Words of Advice and Inspiration:
Due to a crippling car accident, I am in a wheelchair,but I refuse to let this stop me. You are such an inspiration that I have taken up wheelchair tennis.I love it . Can you tell me what keeps you motivated when you are not feeling confident . I am having trouble finding confidence.
33 yrs. Cape Coral, Florida
What keeps me motivated at times when I'm down and I've lost a tough match (like 11-9 in the fifth set) is that this is still what I love to do. I lost a 3 hour match and felt about as bad as I possibly can after a tennis match and realized that I still had fun on the court and that after the match, the worst happened, I lost, but I'm still a very lucky person for being able to do what I do. People like you are the true inspirations, I am sorry for your accident, but the fact that you continue to look at life with a positive
attitude impresses me and makes me proud that you are a fan of mine. You also help me to keep my life in perspective and make me stop feeling sorry for myself when I realize that there are worse tragedies in life than losing a tennis match. Now I've just got to keep my head up and go try to win some doubles.
this is Hannah Samae,
If you could change one thing in your life, or take back one decision you
made in your life .. What would it be?
Thank you once again for giving us respect in answering our questions..
I know you are busy man
Lots of Prayers,
22 years old
I'm not sure what I would do differently in my life. Probably the biggest thing that I have learned with all of the experiences that I've had is that I should never have lacked the confidence that I have now. I was pretty shy my first few years in high school because I was so small and wore a back brace. But I think now I've realized that people will like you based on the person you are as long as you are always just being kind and being yourself. But there really aren't many decisions that I have made that I regret, obviously things have gone wrong at times in my life, but each decision I make I truly believe it's the best thing for me at that time. I think that's the best way to have no regrets.
Dear James Blake,
Hello, My name is Ashtyn, and I am nearly 18 years old. I play tennis, and usually, when I am just rallying, I play very well, and then when I play a match, my whole mentality changes, and I don't play very well. Do you have any tips that may help me out with that?
If you play well in practice, but can't translate it to the matches, it must be something in your mentality. The best guess I would have is that you are much more relaxed in practice, so maybe try to relax during a match. Even if at first it seems counterproductive, try to have fun during a match. Sometimes that can be difficult, but I think it the long run it can help you.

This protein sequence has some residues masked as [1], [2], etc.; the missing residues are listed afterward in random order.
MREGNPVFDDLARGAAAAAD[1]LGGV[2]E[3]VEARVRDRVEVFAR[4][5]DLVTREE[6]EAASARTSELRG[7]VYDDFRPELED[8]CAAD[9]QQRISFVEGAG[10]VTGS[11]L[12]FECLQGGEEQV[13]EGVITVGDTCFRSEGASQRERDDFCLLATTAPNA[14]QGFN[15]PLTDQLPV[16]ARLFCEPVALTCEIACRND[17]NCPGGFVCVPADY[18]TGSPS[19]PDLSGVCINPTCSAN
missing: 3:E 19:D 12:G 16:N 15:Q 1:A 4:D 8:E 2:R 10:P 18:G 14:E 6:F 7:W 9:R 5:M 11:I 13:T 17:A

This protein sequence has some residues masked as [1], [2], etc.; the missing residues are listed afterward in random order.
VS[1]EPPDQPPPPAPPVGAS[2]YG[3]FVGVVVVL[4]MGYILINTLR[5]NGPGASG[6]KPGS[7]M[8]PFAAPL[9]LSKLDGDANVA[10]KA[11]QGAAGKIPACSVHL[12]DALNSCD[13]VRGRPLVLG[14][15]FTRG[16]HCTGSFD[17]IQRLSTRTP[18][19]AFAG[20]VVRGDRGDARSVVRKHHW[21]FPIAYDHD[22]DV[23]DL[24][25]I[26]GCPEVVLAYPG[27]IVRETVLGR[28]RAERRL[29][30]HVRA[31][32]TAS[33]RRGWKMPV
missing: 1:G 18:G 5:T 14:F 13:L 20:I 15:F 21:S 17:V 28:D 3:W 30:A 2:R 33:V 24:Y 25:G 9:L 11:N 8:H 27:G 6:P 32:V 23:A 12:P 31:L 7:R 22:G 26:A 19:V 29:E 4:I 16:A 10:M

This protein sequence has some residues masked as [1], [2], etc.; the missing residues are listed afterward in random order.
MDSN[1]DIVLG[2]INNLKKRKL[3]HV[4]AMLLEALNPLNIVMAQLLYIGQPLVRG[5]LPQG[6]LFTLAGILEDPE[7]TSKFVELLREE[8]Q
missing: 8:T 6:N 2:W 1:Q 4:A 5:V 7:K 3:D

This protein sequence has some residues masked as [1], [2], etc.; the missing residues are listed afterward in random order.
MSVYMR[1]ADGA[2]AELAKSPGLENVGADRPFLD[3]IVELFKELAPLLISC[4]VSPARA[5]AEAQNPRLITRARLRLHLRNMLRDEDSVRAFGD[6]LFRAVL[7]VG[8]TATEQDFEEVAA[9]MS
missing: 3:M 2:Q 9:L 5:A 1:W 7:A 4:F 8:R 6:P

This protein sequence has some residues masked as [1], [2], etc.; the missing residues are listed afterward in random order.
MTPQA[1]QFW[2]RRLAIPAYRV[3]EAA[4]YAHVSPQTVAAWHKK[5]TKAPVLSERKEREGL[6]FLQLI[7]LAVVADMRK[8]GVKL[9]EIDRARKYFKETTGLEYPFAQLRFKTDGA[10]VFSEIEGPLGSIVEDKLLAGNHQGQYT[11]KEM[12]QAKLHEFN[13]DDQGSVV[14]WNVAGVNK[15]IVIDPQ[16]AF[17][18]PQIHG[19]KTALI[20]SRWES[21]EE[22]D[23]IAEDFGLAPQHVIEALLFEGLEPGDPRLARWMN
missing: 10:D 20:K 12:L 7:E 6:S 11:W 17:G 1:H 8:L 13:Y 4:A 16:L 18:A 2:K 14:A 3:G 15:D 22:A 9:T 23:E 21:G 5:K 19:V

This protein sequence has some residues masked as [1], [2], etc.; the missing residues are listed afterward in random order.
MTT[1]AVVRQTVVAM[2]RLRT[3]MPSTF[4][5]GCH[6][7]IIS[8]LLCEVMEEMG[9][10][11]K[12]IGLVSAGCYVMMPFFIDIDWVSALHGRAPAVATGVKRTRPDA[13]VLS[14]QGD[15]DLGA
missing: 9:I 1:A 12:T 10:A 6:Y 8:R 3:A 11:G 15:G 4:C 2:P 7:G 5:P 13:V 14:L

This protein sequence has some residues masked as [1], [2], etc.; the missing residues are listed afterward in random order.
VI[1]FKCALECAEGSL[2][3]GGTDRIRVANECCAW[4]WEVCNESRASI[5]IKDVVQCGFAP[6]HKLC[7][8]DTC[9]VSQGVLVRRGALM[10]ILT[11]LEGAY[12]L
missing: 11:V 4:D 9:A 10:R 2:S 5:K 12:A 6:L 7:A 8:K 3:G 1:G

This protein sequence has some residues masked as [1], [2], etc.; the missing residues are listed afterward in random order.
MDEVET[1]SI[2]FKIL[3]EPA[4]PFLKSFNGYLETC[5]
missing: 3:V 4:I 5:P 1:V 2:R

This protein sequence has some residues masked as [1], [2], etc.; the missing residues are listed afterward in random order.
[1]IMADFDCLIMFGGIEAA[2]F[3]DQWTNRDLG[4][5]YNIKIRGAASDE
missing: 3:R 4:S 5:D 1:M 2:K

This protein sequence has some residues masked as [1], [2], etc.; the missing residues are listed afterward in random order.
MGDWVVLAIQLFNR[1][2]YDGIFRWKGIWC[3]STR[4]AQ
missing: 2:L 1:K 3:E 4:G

I've been browsing through all of the emails you have responded to on your website, and I must say, I am quite impressed at your dedication. You seem to be very dedicated to your fan base.
I was also pleased to hear that you attended Harvard, if only for two years. I am in my second year of college right now, but my first at this school because I just transferred. I had a hard time making friends at my first college, and am having the same difficulty here. I was wondering if you had any tips for making friends more easily on campus. I have considered playing tennis, but do not have the time between work and school.
Also, what are some tips for staying in shape, specifically for tennis, during the winter? I take lessons in the off season, but it's more difficult to train as you do during the summer months.
I was very lucky to make so many wonderful friends in college. My situation was pretty fortunate because I had 5 roommates my freshman year and still to this day 2 of them are some of my best friends in the world. Also I was surrounded by the tennis team who I immediately had a bond with. I also had my brother who was a senior to show me around, so I was about as lucky as someone can be entering college. But without all of those things, I think the best way to make friends is just be confident and be yourself. There will definitely be people who appreciate you for who you are and those are the people you probably want to be friends with anyway. As for staying in shape in the winter, you may want to look to some indoor sports like basketball or indoor soccer.
I am from Fairfield, I'm 14 and in 8th grade and play tennis, and I am moving to florida next school year to live with my coach. What was your experience with living up here and playing tennis?
tb, living in fairfield and growing up there was a great experience for me. i went to public high school (go mustangs) and had many friends that knew nothing about tennis. that was the best situation for me because i really enjoy being a well-rounded person as opposed to a one dimensional tennis player. moving to florida after i left harvard was a decision based on my career. it made sense to go to a place that is perfect for my training like saddlebrook. it makes sense to be where you can train all year round outdoors and have top level players to practice with.
I live in fairfield and everyone is psyched that you are doing so well. I just wanted to know, since i'm 13, were you playing a lot of New england tournaments or Eastern tennis for USTA. I hope to see you some day.